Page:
Author: Mark Kleiman

Professor of Public Policy at the NYU Marron Institute for Urban Management and editor of the Journal of Drug Policy Analysis. Teaches about the methods of policy analysis about drug abuse control and crime control policy, working out the implications of two principles: that swift and certain sanctions don't have to be severe to be effective, and that well-designed threats usually don't have to be carried out. Books: Drugs and Drug Policy: What Everyone Needs to Know (with Jonathan Caulkins and Angela Hawken) When Brute Force Fails: How to Have Less Crime and Less Punishment (Princeton, 2009; named one of the "books of the year" by The Economist Against Excess: Drug Policy for Results (Basic, 1993) Marijuana: Costs of Abuse, Costs of Control (Greenwood, 1989) UCLA Homepage Curriculum Vitae Contact: Markarkleiman-at-gmail.com

34 thoughts on “Jimmah, Mittens, Obama, and bin Laden”

  1. Yeah, I held my nose and voted for Jerry Ford in 1976. To me, Carter was merely a smiling peanut farmer who was a bit smarter than most around him, but now an effective politico. The Dems would have been better suited to nominate Mo Udall that year. But alas, they didn’t and we’ve had a tough time of it ever since!

    1. It likely wasn’t a terribly important factor in Udall’s loss, but the still-lamented Molly Ivins has a great essay (in part) about how as an ambitious young reporter she got a (freelance?) assignment from The New York Times Magazine: a long-form profile of Mo Udall, introducing him to a New York and a national audience relatively unfamiliar with him, part of a series of feature articles the Magazine was doing about the people seeking the nomination. Ivins took it to be a chance to show off her ability to be a hard-bitten, take-no-prisoners, cynical, and demanding Big-City Reporter, and bent over backwards and further than that to expose every hint of a flaw or a failing in Udall. And the next week out came the analogous feature article on Jimmy Carter, written by Times legend R W (“Johnny”) Apple, a complete love note to the candidate by a writer who’d apparently completely adopted the desired campaign narrative. She wrote the essay decades later (perhaps in a memorial to Udall?), still feeling she’d been betrayed by the Magazine and had as a result betrayed Udall.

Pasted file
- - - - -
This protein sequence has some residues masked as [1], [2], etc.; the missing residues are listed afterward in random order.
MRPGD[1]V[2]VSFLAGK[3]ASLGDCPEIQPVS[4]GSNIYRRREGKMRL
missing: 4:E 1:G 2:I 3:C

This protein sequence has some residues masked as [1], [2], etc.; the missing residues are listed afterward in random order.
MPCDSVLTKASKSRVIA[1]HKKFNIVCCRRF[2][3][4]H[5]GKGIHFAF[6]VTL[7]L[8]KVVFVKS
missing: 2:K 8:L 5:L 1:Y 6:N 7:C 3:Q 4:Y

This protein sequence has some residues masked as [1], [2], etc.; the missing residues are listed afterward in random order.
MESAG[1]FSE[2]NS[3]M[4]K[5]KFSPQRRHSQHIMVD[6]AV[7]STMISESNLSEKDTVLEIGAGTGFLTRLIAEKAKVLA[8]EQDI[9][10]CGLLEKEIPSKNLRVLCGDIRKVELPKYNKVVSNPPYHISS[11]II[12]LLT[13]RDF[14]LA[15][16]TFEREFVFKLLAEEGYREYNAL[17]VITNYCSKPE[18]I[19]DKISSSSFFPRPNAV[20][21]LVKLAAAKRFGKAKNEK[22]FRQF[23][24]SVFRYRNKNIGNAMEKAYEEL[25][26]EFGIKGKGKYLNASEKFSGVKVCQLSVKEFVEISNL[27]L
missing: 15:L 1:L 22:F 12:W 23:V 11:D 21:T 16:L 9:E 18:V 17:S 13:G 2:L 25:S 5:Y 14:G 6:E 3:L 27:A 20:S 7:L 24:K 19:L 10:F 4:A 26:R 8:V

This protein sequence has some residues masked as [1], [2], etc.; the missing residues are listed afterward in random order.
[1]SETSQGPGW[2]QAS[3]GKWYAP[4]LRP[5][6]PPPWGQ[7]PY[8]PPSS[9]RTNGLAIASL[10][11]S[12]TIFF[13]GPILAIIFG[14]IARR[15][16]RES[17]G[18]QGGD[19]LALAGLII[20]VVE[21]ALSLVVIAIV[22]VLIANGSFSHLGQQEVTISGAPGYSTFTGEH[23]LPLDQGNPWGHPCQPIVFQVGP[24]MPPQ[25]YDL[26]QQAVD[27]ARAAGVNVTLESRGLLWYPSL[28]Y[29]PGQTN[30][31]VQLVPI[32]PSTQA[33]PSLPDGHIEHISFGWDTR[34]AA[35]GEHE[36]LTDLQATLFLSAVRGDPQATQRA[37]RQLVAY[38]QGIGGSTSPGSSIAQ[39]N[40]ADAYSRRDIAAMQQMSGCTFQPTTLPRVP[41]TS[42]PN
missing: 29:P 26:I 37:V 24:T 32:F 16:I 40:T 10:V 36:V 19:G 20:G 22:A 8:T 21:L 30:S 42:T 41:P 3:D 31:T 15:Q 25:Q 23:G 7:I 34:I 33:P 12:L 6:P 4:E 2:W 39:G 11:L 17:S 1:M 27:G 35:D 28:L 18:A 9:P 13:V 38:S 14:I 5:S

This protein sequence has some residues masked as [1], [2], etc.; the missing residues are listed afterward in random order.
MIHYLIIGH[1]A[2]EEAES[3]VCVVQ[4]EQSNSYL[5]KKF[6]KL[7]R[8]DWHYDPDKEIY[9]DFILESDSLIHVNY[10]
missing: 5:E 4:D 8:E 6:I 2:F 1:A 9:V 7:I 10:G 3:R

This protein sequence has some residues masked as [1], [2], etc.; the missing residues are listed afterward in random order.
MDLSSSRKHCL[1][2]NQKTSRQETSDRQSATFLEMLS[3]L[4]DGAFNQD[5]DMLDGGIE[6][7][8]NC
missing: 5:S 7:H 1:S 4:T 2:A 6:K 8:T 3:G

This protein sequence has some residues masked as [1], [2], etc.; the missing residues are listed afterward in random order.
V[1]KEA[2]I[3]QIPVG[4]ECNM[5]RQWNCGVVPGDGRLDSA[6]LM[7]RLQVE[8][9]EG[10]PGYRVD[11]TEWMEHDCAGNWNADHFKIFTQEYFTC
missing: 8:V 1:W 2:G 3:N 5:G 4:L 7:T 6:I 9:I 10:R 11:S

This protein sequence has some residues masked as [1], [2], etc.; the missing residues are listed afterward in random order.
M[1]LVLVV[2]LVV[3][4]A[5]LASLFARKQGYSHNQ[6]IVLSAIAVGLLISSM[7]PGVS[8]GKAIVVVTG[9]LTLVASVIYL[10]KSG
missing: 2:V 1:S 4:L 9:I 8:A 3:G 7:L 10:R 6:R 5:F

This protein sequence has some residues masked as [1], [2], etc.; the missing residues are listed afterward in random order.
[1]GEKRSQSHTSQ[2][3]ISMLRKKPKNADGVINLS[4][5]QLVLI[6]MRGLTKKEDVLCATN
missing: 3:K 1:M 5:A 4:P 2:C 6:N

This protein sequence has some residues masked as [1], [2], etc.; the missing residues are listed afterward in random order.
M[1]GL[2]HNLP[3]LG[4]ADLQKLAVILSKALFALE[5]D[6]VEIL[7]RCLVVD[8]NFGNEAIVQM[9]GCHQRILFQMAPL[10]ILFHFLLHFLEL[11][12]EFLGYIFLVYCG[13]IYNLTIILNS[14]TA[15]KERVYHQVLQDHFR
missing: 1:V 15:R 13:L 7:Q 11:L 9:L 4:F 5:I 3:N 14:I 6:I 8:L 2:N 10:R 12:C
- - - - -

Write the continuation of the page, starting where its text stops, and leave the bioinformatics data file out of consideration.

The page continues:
2. Yes, an alternative history where Stewart Udall’s moral object to borrowing money didn’t prevent his brother Mo from winning the Michigan primary would be a much happier document than the actual history of that period.

  3. I understand your frustration with Carter. But who else, other than Mo, would have been good? It was kinda of a crazy primary election, from what I can tell, with some not-so-enduring competition, such as Wallace.

    Also, I am not sure any of the other candidates would have been much better on economic management. Most importantly, would any of them fought inflation harder than Carter did, who admittedly was ham-handed in first appointing Miller, who let inflation spur to high levels?